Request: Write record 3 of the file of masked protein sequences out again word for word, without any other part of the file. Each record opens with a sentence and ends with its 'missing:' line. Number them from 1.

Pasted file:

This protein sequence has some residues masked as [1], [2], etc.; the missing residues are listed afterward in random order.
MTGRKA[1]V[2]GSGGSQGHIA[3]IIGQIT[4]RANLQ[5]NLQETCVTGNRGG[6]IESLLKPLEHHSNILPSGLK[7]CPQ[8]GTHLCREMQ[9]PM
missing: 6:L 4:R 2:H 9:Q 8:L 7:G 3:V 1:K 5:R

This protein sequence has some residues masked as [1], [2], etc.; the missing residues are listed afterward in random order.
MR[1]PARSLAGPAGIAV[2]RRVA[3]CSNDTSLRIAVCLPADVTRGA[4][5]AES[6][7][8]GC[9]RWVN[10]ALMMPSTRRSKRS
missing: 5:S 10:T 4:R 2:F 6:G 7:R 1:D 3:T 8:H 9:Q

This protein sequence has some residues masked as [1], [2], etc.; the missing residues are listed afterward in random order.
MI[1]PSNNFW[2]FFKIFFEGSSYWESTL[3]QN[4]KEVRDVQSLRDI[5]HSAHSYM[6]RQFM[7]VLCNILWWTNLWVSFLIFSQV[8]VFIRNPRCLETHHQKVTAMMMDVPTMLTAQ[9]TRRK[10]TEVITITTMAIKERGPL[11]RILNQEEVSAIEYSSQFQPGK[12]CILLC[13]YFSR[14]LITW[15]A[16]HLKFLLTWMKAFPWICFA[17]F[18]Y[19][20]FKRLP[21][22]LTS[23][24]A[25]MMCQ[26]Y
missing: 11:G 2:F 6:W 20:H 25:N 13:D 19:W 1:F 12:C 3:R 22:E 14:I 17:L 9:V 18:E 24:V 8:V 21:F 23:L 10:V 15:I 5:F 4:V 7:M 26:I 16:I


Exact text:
This protein sequence has some residues masked as [1], [2], etc.; the missing residues are listed afterward in random order.
MI[1]PSNNFW[2]FFKIFFEGSSYWESTL[3]QN[4]KEVRDVQSLRDI[5]HSAHSYM[6]RQFM[7]VLCNILWWTNLWVSFLIFSQV[8]VFIRNPRCLETHHQKVTAMMMDVPTMLTAQ[9]TRRK[10]TEVITITTMAIKERGPL[11]RILNQEEVSAIEYSSQFQPGK[12]CILLC[13]YFSR[14]LITW[15]A[16]HLKFLLTWMKAFPWICFA[17]F[18]Y[19][20]FKRLP[21][22]LTS[23][24]A[25]MMCQ[26]Y
missing: 11:G 2:F 6:W 20:H 25:N 13:D 19:W 1:F 12:C 3:R 22:E 14:I 17:L 9:V 18:E 24:V 8:V 21:F 23:L 10:V 15:I 5:F 4:V 7:M 26:I 16:I